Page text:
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Sunday, 6 May 2012

Don't let a journalist see you drink; review of The Operators, Michael Hastings (2012)

Most of the good residents of our noble, continental-shaped nation will not have a clue who Michael Hastings is but FOR SOME he's newsworthy because he has pulled out, at the last minute, from a couple of antipodean writers festivals due to more pressing engagements. Wanted on Los Angeles TV, Hastings decided not to travel half-way round the globe to Auckland and Sydney. There was also a call from Rolling Stone magazine, who wanted him, apparently, for something or other. Read the linked story for complete details. What it means, in short, is that Hastings now possesses a high profile. Having written the story, which was published in Rolling Stone, that led to the resignation of Stanley McChrystal, the general in charge of US forces in Afghanistan, in 2010, Hastings wrote a book that has cemented his fame in certain circles. Journalists, at least, will all be reading this book.

I never read the magazine story that caused US authorities such concern, but I bought the book and I can say with absolute conviction that it's a cracker. Wide-ranging, loose-limbed, confident and funny, The Operators (2012) takes you behind the scenes. Don't pay attention to the subtitle, 'The wild and terrifying inside story of America's war in Afghanistan', because it's a bit of overreach that self-consciously harks back to the magazine's heyday era with Hunter Thompson. It's a neat piece of hyperbole that is designed to hook you, but don't be fooled. The book is well researched and insightful.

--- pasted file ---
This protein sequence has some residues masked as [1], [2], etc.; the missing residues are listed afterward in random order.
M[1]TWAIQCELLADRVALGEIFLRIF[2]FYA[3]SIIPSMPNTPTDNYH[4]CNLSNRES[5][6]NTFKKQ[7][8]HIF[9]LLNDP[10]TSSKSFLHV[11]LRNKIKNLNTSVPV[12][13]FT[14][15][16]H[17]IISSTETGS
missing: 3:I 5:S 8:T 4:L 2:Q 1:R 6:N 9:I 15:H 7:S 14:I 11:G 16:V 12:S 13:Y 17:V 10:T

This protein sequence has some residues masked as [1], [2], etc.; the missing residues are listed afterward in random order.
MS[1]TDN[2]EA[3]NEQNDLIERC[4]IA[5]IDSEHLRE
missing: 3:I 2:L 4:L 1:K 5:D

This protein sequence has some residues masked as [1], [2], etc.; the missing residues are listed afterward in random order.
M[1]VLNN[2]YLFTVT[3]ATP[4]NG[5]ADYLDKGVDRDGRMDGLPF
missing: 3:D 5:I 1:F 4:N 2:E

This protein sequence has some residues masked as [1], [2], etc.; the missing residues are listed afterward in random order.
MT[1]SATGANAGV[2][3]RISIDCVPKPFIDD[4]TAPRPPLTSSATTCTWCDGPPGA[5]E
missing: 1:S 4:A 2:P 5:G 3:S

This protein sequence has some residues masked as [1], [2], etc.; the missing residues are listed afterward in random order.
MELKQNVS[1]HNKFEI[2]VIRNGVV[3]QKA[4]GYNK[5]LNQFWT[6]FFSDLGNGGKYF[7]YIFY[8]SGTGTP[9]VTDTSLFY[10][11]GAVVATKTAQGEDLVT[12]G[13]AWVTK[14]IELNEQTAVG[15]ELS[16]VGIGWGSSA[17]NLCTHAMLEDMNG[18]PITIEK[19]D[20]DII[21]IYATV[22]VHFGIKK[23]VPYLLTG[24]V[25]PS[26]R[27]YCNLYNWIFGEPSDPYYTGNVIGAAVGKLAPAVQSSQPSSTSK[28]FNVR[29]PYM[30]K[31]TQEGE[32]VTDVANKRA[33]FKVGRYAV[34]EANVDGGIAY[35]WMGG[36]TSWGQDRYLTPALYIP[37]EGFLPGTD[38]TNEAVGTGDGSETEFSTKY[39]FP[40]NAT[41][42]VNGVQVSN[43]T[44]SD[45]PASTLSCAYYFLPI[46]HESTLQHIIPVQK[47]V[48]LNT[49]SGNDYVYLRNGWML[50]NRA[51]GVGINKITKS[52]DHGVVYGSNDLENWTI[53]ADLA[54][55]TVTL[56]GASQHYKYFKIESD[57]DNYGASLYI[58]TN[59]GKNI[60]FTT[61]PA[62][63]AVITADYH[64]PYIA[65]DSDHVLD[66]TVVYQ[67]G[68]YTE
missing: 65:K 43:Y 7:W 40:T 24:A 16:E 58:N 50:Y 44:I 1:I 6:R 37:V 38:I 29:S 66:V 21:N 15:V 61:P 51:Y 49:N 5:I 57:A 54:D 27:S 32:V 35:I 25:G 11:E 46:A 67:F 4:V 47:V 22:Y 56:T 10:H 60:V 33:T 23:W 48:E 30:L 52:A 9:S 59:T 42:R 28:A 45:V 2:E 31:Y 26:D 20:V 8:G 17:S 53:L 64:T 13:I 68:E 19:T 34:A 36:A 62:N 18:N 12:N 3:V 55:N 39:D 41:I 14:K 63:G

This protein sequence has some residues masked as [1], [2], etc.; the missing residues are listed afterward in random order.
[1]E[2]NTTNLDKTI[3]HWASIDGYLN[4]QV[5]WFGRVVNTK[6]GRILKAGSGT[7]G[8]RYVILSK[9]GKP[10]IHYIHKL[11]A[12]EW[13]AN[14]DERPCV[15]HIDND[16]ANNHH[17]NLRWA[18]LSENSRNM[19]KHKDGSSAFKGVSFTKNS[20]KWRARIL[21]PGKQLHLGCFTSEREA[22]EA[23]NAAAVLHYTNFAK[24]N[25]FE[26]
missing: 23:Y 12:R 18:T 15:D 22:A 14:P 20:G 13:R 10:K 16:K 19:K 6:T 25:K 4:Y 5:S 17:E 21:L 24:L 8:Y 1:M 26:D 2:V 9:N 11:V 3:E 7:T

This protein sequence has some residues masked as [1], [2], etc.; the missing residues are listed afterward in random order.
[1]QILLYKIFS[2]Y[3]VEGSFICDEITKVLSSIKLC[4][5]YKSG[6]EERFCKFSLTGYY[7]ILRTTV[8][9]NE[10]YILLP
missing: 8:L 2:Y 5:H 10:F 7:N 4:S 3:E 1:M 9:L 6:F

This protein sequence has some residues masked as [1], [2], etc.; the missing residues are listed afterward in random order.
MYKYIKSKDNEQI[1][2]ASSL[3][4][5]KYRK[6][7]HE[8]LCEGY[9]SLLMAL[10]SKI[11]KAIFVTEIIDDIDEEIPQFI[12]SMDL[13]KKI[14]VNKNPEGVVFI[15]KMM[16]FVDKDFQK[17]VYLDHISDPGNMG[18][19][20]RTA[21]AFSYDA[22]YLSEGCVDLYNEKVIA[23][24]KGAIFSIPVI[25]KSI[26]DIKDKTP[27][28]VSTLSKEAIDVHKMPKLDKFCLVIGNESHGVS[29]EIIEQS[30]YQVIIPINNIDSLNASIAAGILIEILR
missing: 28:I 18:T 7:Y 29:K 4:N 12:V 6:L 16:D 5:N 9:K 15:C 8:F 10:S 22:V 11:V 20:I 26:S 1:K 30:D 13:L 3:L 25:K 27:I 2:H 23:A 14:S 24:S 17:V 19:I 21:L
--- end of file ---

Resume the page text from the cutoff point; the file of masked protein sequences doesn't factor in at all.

What it also does more than anything, and this is so compelling to read, is take into account the public relations aspect of war. Opinion Stateside is as important for the generals on the ground in Kabul as the good offices of the Afghan president. This is a knowing biography of war and is worth every cent of the cover price. Politics is complex and requires a lot of effort to do well. Or at all.

Hastings also addresses one of the more controversial aspects of his undertaking, which is, of course, how far authorities should trust journalists. He talks about this quite candidly. Naturally people with power will be less willing, in the light of the debacle surrounding the magazine article, to encourage journalists to join the campaign trail (McChrystal's primary goal, it seems, is securing the resources he needs to prosecute the war in the way he thinks it should be prosecuted, so he's always playing politics). So Hastings has pissed in the pool, so to speak. But because he's a conviction journalist I don't think he looses any sleep over this. McChrystal wanted something from Hastings, after all. It wasn't just a one-sided arrangement. If you want publicity you run the risk of bringing attention to things that might cause ructions if they get out. This is what happens, and it's the way the people involved tread the line separating staid wisdom and reckless daring that makes the book so interesting.

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